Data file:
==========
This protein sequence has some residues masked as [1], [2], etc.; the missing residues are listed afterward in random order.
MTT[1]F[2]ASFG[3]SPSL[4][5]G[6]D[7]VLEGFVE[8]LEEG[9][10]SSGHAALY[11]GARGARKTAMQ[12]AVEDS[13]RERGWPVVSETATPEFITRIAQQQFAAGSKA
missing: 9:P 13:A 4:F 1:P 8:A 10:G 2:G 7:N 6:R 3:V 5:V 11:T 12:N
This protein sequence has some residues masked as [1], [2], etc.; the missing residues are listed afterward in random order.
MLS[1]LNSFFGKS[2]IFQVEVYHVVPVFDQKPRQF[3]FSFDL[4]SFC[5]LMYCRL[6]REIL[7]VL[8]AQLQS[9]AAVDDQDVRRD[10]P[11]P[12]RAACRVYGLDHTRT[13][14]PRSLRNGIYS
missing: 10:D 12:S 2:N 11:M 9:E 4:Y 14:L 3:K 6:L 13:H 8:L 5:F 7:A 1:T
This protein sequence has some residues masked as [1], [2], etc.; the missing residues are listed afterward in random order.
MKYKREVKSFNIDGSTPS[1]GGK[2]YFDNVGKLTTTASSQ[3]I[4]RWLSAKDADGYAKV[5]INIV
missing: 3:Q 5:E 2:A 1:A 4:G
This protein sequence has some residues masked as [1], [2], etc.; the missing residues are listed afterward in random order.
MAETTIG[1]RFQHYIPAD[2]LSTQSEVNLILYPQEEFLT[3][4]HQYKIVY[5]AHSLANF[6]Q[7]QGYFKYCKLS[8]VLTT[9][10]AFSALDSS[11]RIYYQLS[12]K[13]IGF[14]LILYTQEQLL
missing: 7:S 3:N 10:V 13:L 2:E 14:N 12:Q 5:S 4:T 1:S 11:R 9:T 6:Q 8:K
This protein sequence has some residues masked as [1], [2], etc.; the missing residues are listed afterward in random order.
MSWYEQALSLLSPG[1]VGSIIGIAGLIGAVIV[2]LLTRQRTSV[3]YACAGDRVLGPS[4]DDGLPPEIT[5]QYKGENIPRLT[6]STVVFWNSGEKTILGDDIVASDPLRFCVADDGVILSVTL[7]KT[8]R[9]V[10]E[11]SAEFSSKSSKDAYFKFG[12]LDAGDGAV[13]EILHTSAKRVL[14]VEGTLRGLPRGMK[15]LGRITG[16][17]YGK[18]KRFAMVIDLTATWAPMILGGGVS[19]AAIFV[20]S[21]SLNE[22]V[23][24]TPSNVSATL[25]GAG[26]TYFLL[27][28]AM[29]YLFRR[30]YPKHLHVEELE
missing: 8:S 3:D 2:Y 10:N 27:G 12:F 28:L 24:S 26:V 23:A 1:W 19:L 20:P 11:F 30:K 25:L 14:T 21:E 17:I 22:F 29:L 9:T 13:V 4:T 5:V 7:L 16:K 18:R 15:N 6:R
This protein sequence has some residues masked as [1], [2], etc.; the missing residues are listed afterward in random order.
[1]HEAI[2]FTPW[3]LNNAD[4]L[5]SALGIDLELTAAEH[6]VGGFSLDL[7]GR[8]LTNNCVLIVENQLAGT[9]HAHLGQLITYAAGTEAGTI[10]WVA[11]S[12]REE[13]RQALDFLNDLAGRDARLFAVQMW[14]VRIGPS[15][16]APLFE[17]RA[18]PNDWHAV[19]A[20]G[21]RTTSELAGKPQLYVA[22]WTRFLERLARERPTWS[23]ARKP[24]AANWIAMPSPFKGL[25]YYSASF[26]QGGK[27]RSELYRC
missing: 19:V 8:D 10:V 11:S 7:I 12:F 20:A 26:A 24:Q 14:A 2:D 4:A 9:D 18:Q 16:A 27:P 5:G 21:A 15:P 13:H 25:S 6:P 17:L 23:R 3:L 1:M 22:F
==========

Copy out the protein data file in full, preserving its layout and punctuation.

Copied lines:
This protein sequence has some residues masked as [1], [2], etc.; the missing residues are listed afterward in random order.
MTT[1]F[2]ASFG[3]SPSL[4][5]G[6]D[7]VLEGFVE[8]LEEG[9][10]SSGHAALY[11]GARGARKTAMQ[12]AVEDS[13]RERGWPVVSETATPEFITRIAQQQFAAGSKA
missing: 9:P 13:A 4:F 1:P 8:A 10:G 2:G 7:N 6:R 3:V 5:V 11:T 12:N
This protein sequence has some residues masked as [1], [2], etc.; the missing residues are listed afterward in random order.
MLS[1]LNSFFGKS[2]IFQVEVYHVVPVFDQKPRQF[3]FSFDL[4]SFC[5]LMYCRL[6]REIL[7]VL[8]AQLQS[9]AAVDDQDVRRD[10]P[11]P[12]RAACRVYGLDHTRT[13][14]PRSLRNGIYS
missing: 10:D 12:S 2:N 11:M 9:E 4:Y 14:L 3:K 6:L 13:H 8:L 5:F 7:A 1:T
This protein sequence has some residues masked as [1], [2], etc.; the missing residues are listed afterward in random order.
MKYKREVKSFNIDGSTPS[1]GGK[2]YFDNVGKLTTTASSQ[3]I[4]RWLSAKDADGYAKV[5]INIV
missing: 3:Q 5:E 2:A 1:A 4:G
This protein sequence has some residues masked as [1], [2], etc.; the missing residues are listed afterward in random order.
MAETTIG[1]RFQHYIPAD[2]LSTQSEVNLILYPQEEFLT[3][4]HQYKIVY[5]AHSLANF[6]Q[7]QGYFKYCKLS[8]VLTT[9][10]AFSALDSS[11]RIYYQLS[12]K[13]IGF[14]LILYTQEQLL
missing: 7:S 3:N 10:V 13:L 2:E 14:N 12:Q 5:S 4:T 1:S 11:R 9:T 6:Q 8:K
This protein sequence has some residues masked as [1], [2], etc.; the missing residues are listed afterward in random order.
MSWYEQALSLLSPG[1]VGSIIGIAGLIGAVIV[2]LLTRQRTSV[3]YACAGDRVLGPS[4]DDGLPPEIT[5]QYKGENIPRLT[6]STVVFWNSGEKTILGDDIVASDPLRFCVADDGVILSVTL[7]KT[8]R[9]V[10]E[11]SAEFSSKSSKDAYFKFG[12]LDAGDGAV[13]EILHTSAKRVL[14]VEGTLRGLPRGMK[15]LGRITG[16][17]YGK[18]KRFAMVIDLTATWAPMILGGGVS[19]AAIFV[20]S[21]SLNE[22]V[23][24]TPSNVSATL[25]GAG[26]TYFLL[27][28]AM[29]YLFRR[30]YPKHLHVEELE
missing: 8:S 3:D 2:Y 10:N 27:G 12:F 28:L 24:S 26:V 23:A 1:W 19:L 20:P 11:F 30:K 25:L 14:T 21:E 17:I 22:F 29:L 9:T 13:V 4:T 5:V 7:L 16:K 18:R 15:N 6:R
This protein sequence has some residues masked as [1], [2], etc.; the missing residues are listed afterward in random order.
[1]HEAI[2]FTPW[3]LNNAD[4]L[5]SALGIDLELTAAEH[6]VGGFSLDL[7]GR[8]LTNNCVLIVENQLAGT[9]HAHLGQLITYAAGTEAGTI[10]WVA[11]S[12]REE[13]RQALDFLNDLAGRDARLFAVQMW[14]VRIGPS[15][16]APLFE[17]RA[18]PNDWHAV[19]A[20]G[21]RTTSELAGKPQLYVA[22]WTRFLERLARERPTWS[23]ARKP[24]AANWIAMPSPFKGL[25]YYSASF[26]QGGK[27]RSELYRC
missing: 19:V 8:D 10:V 11:S 7:I 12:F 20:A 26:A 24:Q 14:A 2:D 4:A 9:D 18:Q 16:A 27:P 5:G 21:A 15:P 13:H 25:S 6:P 17:L 23:R 3:L 1:M 22:F